Careless use of shared memory structures with OpenMP applications can result in poor performance and limited scalability. Multiple processors updating adjacent shared data in memory can result in excessive traffic on the multiprocessor interconnect and, in effect, cause serialization of computations.
Most high performance processors, such as UltraSPARC processors, insert a cache buffer between slow memory and the high speed registers of the CPU. Accessing a memory location causes a slice of actual memory (a cache line) containing the memory location requested to be copied into the cache. Subsequent references to the same memory location or those around it can probably be satisfied out of the cache until the system determines it is necessary to maintain the coherency between cache and memory.
However, simultaneous updates of individual elements in the same cache line coming from different processors invalidates entire cache lines, even though these updates are logically independent of each other. Each update of an individual element of a cache line marks the line as invalid. Other processors accessing a different element in the same line see the line marked as invalid. They are forced to fetch a more recent copy of the line from memory or elsewhere, even though the element accessed has not been modified. This is because cache coherency is maintained on a cache-line basis, and not for individual elements. As a result there will be an increase in interconnect traffic and overhead. Also, while the cache-line update is in progress, access to the elements in the line is inhibited.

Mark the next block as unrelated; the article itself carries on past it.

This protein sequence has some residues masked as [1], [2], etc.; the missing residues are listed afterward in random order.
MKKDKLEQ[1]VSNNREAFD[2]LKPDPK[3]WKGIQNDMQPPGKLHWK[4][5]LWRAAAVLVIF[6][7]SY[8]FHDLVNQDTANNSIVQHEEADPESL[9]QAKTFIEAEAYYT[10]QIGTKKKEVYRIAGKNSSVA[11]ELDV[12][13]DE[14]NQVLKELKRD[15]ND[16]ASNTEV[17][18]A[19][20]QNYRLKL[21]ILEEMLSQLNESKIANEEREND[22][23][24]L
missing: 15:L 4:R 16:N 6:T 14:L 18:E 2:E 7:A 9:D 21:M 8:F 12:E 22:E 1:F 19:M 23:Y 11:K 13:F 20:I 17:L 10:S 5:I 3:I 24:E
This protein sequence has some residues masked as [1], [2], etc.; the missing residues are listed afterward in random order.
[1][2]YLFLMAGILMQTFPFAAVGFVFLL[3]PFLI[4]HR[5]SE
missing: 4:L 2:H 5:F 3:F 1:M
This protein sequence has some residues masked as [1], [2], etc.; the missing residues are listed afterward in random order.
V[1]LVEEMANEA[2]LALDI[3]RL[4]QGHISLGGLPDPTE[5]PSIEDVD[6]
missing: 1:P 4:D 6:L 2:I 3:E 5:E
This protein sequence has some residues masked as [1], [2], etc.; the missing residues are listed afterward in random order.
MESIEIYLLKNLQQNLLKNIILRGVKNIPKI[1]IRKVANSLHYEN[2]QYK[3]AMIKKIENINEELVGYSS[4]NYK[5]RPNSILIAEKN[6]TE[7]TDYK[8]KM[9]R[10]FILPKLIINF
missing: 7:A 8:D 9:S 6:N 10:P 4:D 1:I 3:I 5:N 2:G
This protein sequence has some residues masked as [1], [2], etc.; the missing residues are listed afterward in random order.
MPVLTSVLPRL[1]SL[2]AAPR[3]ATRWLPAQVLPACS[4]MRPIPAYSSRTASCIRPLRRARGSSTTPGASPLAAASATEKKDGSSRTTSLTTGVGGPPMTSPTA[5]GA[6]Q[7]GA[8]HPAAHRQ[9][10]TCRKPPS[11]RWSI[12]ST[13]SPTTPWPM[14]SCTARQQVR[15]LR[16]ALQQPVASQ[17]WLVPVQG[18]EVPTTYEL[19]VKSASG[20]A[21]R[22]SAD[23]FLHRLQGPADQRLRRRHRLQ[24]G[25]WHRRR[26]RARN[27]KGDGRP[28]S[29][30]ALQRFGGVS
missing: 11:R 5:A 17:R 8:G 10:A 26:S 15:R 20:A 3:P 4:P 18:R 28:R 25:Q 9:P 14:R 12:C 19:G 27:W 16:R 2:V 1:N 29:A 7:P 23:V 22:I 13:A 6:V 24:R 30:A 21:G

This situation is called false sharing. If this occurs frequently, performance and scalability of an OpenMP application will suffer significantly.
False sharing degrades performance when all of the following conditions occur.
Shared data is modified by multiple processors.
Multiple processors update data within the same cache line.
This updating occurs very frequently (for example, in a tight loop).
Note that shared data that is read-only in a loop does not lead to false sharing.
Careful analysis of those parallel loops that play a major part in the execution of an application can reveal performance scalability problems caused by false sharing. In general, false sharing can be reduced by
making use of private data as much as possible;
utilizing the compiler’s optimization features to eliminate memory loads and stores.
In specific cases, the impact of false sharing may be less visible when dealing with larger problem sizes, as there might be less sharing.
Techniques for tackling false sharing are very much dependent on the particular application. In some cases, a change in the way the data is allocated can reduce false sharing. In other cases, changing the mapping of iterations to threads, giving each thread more work per chunk (by changing the chunksize value) can also lead to a reduction in false sharing.